The Atlantic recently came out with a portrait of American life a century ago. It was not a pretty picture: gruelingly long work hours, cramped living spaces, terrible food, child labor, meager technology, and just about everything cost more.
This inspired economist Don Boudreaux to write a blog post asking, how much money would it take for you to agree to live out your life a century ago? Would you do it for a million dollars? What about a billion dollars? When considering this question, he asks that you keep in mind that in 1916, no matter how rich you were, you would not be able to enjoy any of the following:
- Radio (do you mind phonograph sound quality?)
- Timely transportation
- Rock ’n roll
- International food (forget Vietnamese Pho or falafels!)
- Smart phones
- A high likelihood of surviving infancy
- Contact lenses
- Modern birth control
- Accurate watches
- Effective dental care
- The Internet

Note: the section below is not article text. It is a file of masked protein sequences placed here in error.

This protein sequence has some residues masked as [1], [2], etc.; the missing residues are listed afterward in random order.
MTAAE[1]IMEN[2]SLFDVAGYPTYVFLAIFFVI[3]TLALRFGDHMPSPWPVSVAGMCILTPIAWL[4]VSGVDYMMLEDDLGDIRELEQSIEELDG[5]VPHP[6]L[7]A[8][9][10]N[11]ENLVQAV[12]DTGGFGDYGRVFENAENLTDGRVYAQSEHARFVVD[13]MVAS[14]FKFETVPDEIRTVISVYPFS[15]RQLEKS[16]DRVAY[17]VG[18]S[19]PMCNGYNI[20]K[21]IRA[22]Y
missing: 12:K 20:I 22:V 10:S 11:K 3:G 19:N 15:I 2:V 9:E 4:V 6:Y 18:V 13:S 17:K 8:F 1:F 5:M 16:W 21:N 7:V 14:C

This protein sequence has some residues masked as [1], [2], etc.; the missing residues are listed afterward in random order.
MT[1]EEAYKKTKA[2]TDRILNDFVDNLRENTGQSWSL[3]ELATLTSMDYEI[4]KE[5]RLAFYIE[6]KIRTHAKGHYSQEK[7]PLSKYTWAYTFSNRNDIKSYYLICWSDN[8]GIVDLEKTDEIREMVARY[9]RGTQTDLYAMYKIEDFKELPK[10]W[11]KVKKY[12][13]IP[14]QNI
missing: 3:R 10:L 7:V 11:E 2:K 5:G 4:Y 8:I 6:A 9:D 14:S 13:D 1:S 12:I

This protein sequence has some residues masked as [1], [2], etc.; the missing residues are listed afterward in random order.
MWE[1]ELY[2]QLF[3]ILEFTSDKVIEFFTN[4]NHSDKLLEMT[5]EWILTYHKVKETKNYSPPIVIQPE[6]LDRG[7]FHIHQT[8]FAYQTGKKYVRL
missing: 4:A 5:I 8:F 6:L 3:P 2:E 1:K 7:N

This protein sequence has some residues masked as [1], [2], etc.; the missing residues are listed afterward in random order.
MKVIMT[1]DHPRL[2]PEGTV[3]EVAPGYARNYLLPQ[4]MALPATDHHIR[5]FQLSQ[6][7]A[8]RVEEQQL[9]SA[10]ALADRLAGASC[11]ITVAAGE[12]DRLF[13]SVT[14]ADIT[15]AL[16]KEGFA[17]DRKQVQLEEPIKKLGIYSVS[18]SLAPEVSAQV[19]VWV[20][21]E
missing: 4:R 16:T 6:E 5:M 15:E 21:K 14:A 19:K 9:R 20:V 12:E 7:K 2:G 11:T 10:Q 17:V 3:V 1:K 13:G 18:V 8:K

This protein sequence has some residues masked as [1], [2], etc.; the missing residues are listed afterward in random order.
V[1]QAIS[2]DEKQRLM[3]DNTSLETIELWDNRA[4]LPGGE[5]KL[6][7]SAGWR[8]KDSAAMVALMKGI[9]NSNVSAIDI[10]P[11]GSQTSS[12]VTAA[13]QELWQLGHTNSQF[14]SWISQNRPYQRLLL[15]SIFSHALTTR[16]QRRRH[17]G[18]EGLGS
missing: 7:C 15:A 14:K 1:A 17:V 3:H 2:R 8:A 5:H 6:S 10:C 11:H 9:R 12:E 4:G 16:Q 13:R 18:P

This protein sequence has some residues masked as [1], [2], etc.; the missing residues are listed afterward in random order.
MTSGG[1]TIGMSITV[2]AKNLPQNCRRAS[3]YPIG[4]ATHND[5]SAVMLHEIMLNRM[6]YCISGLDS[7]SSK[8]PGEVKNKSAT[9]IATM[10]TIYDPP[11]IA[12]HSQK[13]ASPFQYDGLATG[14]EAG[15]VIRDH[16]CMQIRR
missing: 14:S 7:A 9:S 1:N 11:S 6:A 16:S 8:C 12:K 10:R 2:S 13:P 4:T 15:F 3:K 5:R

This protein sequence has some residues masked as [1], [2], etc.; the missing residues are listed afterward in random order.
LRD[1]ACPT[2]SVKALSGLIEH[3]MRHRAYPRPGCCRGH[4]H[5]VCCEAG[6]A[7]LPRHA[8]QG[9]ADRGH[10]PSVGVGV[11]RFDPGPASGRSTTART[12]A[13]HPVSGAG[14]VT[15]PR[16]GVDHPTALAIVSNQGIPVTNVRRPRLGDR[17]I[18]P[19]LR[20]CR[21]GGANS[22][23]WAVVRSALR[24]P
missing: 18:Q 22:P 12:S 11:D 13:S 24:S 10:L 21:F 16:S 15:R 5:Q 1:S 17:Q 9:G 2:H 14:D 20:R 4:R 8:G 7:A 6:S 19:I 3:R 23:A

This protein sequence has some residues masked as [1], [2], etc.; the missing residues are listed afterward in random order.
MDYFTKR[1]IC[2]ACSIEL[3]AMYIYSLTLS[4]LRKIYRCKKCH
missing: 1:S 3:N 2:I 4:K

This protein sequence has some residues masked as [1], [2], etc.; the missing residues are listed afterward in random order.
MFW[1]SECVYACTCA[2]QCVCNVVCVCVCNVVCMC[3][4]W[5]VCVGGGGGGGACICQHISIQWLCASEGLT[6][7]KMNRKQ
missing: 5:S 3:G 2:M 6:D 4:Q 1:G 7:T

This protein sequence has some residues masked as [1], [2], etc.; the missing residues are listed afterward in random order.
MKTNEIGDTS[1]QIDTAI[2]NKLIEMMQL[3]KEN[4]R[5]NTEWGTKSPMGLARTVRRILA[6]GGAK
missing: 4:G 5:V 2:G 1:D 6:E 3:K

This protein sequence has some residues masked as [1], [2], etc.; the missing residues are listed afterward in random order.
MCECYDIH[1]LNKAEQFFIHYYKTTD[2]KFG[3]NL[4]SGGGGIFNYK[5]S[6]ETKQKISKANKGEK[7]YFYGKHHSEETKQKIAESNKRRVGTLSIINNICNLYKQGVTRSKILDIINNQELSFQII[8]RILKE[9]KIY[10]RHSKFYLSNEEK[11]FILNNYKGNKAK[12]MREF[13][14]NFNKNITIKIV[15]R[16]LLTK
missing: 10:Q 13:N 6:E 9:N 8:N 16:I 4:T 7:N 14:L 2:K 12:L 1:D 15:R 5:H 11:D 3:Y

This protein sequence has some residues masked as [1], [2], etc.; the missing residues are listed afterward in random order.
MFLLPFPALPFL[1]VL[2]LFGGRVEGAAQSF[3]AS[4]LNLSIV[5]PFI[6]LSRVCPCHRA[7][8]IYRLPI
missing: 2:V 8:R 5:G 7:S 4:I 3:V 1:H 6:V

…and many other things as well. If you’re a woman, or any kind of minority (whether racial, sexual, or religious), then you would also have to sacrifice various freedoms and live in a world of far worse intolerance.
Boudreaux concludes with this observation:
Honestly, I wouldn’t be remotely tempted to quit the 2016 me so that I could be a one-billion-dollar-richer me in 1916. This fact means that, by 1916 standards, I am today more than a billionaire. It means, at least given my preferences, I am today materially richer than was John D. Rockefeller in 1916. And if, as I think is true, my preferences here are not unusual, then nearly every middle-class American today is richer than was America’s richest man a mere 100 years ago.
I wouldn’t be tempted either. Would you? The difficulty of this question shows that an ordinary person in 2016 is in many ways richer than John D. Rockefeller was in 1916.
Chelsea Follett is the managing editor of HumanProgress.org.
- VideoIntroducing the New and Improved HumanProgress.orgMarch 28, 2018
- VideoDeepak Lal: Poverty and Progress In the 20th CenturyAugust 30, 2017
- VideoSteven Pinker: Pessimism in a World of Increasing AbundanceOctober 27, 2017